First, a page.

The link between food, mood and learning outcomes
All students deserve the opportunity to be successful, happy, healthy and resilient.
Providing and promoting healthy foods plays an important role in the academic success of students.
The link between food, mood, and learning
We know that fuelling children with the appropriate foods helps support their growth and development. But there is a growing body of research showing that what children eat can affect not only their physical health but also their mood, mental health and learning.
The research suggests that eating a healthy and nutritious diet can improve mental health1, enhance cognitive skills like concentration and memory2,3 and improve academic performance4.
Children should be eating plenty of nutritious, minimally processed foods from the five food groups:
- vegetables and legumes/beans
- grains (cereal foods)
- lean meat and poultry, fish, eggs, tofu, nuts and seeds, and legumes/beans
- milk, yoghurt, cheese and/or their alternatives
Consuming too many nutritionally-poor foods and drinks that are high in added fats, sugars and salt, such as lollies, chips and fried foods has been connected to emotional and behavioural problems in children and adolescents5. In fact, young people that have the unhealthiest diets are nearly 80% more likely to have depression than those with the healthiest diets1.
Why are schools an important place to make changes?
Schools can play a key role in influencing healthy eating habits, as students can consume on average 37% of their energy intake for the day during school hours alone!6
A New South Wales survey found that up to 72% of primary school students purchase foods and drinks from the canteen at least once a week7. Also, in Victoria, while around three-quarters (77%) of children meet the guidelines for recommended daily serves of fruit, only one in 25 (4%) meet the guidelines for recommended daily serves of vegetables8; and discretionary foods account for nearly 40 per cent of energy intake for Victorian children9.
It’s never too late to encourage healthier eating habits - childhood and adolescence is a key time to build lifelong habits and learn how to enjoy healthy eating.
Get started today
You can start to improve students’ learning outcomes and mental wellbeing by promoting healthy eating throughout your school environment.
Some ideas to get you started:
- Have a healthy canteen menu in line with the Schools Canteen and Other School Food Services Policy.
- Make sure water is freely available across your school, and allow students to have a water bottle with them in class.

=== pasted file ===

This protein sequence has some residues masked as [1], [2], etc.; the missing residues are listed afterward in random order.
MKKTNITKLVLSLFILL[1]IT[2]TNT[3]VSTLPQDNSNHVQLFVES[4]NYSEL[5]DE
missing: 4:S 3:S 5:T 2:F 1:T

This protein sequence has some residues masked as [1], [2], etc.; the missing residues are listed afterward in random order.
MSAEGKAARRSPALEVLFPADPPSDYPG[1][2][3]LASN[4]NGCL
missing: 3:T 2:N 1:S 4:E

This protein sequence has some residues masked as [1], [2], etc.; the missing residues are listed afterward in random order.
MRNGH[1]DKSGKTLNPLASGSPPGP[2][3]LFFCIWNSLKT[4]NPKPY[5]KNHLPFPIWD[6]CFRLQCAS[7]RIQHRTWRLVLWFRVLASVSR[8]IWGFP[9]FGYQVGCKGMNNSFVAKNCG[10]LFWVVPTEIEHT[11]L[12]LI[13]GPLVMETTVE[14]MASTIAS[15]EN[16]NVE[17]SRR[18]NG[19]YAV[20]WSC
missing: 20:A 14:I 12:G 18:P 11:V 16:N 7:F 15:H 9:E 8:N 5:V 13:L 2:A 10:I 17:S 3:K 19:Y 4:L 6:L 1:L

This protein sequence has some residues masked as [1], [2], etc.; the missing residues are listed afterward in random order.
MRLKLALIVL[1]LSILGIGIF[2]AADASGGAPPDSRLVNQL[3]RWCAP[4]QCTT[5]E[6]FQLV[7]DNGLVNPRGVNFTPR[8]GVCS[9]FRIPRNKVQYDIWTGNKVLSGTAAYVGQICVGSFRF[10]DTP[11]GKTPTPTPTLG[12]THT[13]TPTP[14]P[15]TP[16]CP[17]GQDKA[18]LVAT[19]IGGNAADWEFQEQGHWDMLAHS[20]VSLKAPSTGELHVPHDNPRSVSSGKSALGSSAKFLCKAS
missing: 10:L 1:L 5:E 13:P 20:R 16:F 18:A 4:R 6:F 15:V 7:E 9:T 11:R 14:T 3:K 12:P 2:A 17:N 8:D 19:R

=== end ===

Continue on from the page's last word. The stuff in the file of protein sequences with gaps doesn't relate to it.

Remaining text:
- Plant a vegetable garden and use the produce you grow in cooking activities and at the canteen. Check out the Stephanie Alexander Kitchen Garden Foundation program for more ideas.
- Schedule ‘brain food’ breaks during the day to encourage students to eat fruit and vegetables in class.
- Engage all school staff to become positive role models — visibly taking care of their health by eating healthy foods and drinks at school.
- Use non-food rewards in the classroom to help students develop healthy relationships between food and behaviour.
- Encourage parents to provide healthier lunches.
- Source fresh produce from your local community, such as local markets and food growers.
“When kids eat a healthy diet with a wide variety of fruit and vegetables in that diet, they actually perform better in the classroom.
They're going to have better stamina with their work, and at the end of the day it means we'll get better learning results which will impact on them in the long term.”
Marlborough Primary School principal
1 Jacka FN, et al. Associations between diet quality and depressed mood in adolescents: results from the Australian Healthy Neighbourhoods Study. Aust N Z J Psychiatry. 2010 May;44(5):435-42. https://www.ncbi.nlm.nih.gov/pubmed/20397785
2 Gómez-Pinilla, F. (2008). Brain foods: The effects of nutrients on brain function. Nature Reviews Neuroscience, 9(7), 568-578. Retrieved from http://www.ncbi.nlm.nih.gov/pmc/articles/PMC2805706
3 Bellisle, F. (2004). Effects of diet on behaviour and cognition in children. British Journal of Nutrition, 92(2), S227–S232
4 Burrows, T., Goldman, S., Pursey, K., Lim, R. (2017) Is there an association between dietary intake and academic achievement: a systematic review. J Hum Nutr Diet. 30, 117– 140 doi: 10.1111/jhn.12407. https://onlinelibrary.wiley.com/doi/pdf/10.1111/jhn.12407
5 Jacka FN, Kremer PJ, Berk M, de Silva-Sanigorski AM, Moodie M, Leslie ER, et al. (2011) A Prospective Study of Diet Quality and Mental Health in Adolescents. PLoS ONE 6(9): e24805. https://doi.org/10.1371/journal.pone.0024805
6 Bell AC, Swinburn BA. What are the key food groups to target for preventing obesity and improving nutrition in schools? Eur J Clin Nutr2004;58:258–63
7 Hardy L, King L, Espinel P, et al. NSW Schools Physical Activity and Nutrition Survey (SPANS) 2010: Full Report (pg 97). Sydney: NSW Ministry of Health, 2011
8 Department of Education and Training 2019, Child Health and Wellbeing Survey – Summary Findings 2017, State Government of Victoria, Melbourne.
9 Department of Health and Human Services 2016, Victoria’s Health; the Chief Health Officer’s report 2014, State Government of Victoria, Melbourne.